The author really got this right, with a perfect balance between the serious issues and the comic moments. Her other characters were well rounded, with interesting quirks to their personalities or hidden depths. I thought her sister was an infuriating superwoman who could juggle everything perfectly, but when she cooked Sunday dinner she was in a complaining, sweaty, heap like I do on Sundays! Her mum had depths of hidden wisdom and despite never seeming to ask, had a pretty accurate idea of what was going on. I found Eliza’s daughter infuriating though. She was very preachy and deeply committed to social justice and women’s rights, but despite agreeing with her in some cases I found her speeches annoying and the long Shakespeare quotes pretentious. I think this is how the author intended her though. She was like an exaggeration of my stepdaughter’s generation and I could see a lot of our 15 year old in Summer’s causes and the way she spoke. I think the youngest son’s autism was handled well too. When she found out the real reason he wouldn’t use his allocated transport to get to school I was heartbroken for him. All anyone wants is for someone to understand them and listen to how it feels, rather than dismissing them with a lazy stereotype or the ableism on show here. The final adventure was both funny and poignant, and I left the book feeling like I’d been seen and acknowledged. I also had a huge smile on my face, because it had really lifted my spirits. I’d really love another instalment of Eliza and her family in the future.
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I’m afraid I struggled with this book.  I thought from the review that it was going to be a humorous reflection of a 50 year old woman but I’m afraid I didn’t really gel with the writing style or manner of Eliza. Thank you to NetGalley and the publishers for allowing me to read a preview copy of this book.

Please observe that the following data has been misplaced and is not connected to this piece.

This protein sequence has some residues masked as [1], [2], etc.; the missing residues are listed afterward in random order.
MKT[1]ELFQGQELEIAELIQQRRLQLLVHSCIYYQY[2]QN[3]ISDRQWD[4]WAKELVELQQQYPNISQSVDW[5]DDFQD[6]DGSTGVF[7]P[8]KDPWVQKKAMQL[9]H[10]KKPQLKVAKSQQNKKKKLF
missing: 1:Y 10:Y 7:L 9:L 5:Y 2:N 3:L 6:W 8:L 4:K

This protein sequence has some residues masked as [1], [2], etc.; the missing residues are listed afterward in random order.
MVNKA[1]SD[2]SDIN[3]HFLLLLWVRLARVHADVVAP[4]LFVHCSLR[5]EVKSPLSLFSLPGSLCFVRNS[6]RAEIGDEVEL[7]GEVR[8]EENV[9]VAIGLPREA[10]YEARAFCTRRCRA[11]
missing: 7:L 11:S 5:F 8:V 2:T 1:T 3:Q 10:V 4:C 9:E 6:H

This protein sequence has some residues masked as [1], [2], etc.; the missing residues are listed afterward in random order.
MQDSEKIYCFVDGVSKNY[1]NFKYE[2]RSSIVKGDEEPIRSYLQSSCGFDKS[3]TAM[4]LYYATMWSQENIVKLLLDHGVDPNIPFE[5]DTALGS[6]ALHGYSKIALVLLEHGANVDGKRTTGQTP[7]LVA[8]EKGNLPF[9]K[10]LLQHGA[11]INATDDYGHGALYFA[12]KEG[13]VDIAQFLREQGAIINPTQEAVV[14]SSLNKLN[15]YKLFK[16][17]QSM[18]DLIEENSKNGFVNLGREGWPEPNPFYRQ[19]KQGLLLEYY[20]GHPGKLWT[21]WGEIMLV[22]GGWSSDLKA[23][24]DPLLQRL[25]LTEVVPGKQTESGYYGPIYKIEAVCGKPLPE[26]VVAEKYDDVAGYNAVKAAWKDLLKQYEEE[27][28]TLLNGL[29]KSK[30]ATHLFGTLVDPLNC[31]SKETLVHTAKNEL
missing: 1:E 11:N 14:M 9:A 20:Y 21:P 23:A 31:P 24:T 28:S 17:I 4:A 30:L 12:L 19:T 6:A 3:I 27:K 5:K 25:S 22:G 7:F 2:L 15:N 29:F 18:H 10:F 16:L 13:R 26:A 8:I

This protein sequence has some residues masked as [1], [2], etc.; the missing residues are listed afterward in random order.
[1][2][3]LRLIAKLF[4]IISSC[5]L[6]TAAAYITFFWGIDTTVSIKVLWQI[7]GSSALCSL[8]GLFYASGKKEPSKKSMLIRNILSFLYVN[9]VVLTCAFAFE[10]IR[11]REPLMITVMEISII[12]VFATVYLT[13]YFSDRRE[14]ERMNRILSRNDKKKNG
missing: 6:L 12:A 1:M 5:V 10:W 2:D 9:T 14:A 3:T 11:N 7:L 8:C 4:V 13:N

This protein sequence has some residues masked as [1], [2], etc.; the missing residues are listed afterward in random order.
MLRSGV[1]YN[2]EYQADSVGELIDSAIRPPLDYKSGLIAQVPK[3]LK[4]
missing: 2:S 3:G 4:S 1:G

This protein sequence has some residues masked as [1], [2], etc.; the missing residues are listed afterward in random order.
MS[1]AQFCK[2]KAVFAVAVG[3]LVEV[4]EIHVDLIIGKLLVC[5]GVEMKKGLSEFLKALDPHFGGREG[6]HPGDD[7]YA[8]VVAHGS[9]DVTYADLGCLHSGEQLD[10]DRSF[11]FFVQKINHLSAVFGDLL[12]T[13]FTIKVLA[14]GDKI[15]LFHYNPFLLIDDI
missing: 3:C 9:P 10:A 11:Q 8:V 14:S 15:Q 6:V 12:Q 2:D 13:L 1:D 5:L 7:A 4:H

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Didnt enjoy this book at all. Took me months to read it. It just isnt my cuppa tea. Apologies to the author but i didnt like it.
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Being a woman of a certain (rage) I eagerly anticipated this novel. The opening pages put me off straight away and I fear the protagonist being a stereotype.
When I realised it was 700 pages long, I thought, no, I cannot waste my time  trying to get into the book especially as other reviewers hadn't liked all the characters.
Thanks for the opportunity to try this novel but its a thumbs down for me
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The motto of this book should be you’re never too old for anything. Age is just a number. Eliza is a mom, actor and part-time estate agent. And she’s finding menopause incredibly difficult, they do not educate women enough on this (angry ramble on this later). 

The book opens with the death of her beloved dog, and how she can’t cope with their loss. After a raging argument with her husband, Eliza begins to turn inwards and contemplates her marriage. After nearly twenty-two years together, they’ve had their ups and their downs, but now things just seemed to have stalled. As she tries to keep everything and everyone ticking over, she craves her youth. 

This book was incredibly funny, with many laugh out loud moments that didn’t feel manipulated or forced. Eliza is hilarious, a woman who is stronger than she realises. I found that her inner monologues at times were a little too long and too frequent. It got to a point where the story was interrupted with flashbacks and thoughts every two minutes, and this gets tiresome. 

I really enjoyed that autism featured very heavily in this book. Autism should have more awareness, and I felt that it was highlighted very well. To find out why Eliza’s son didn’t want to get his assigned travel to school as heart-breaking, and something that happens all too often in life.  It was a point that although followed up a little, I wanted Eliza to have a full on confrontation with the narrow-minded driver.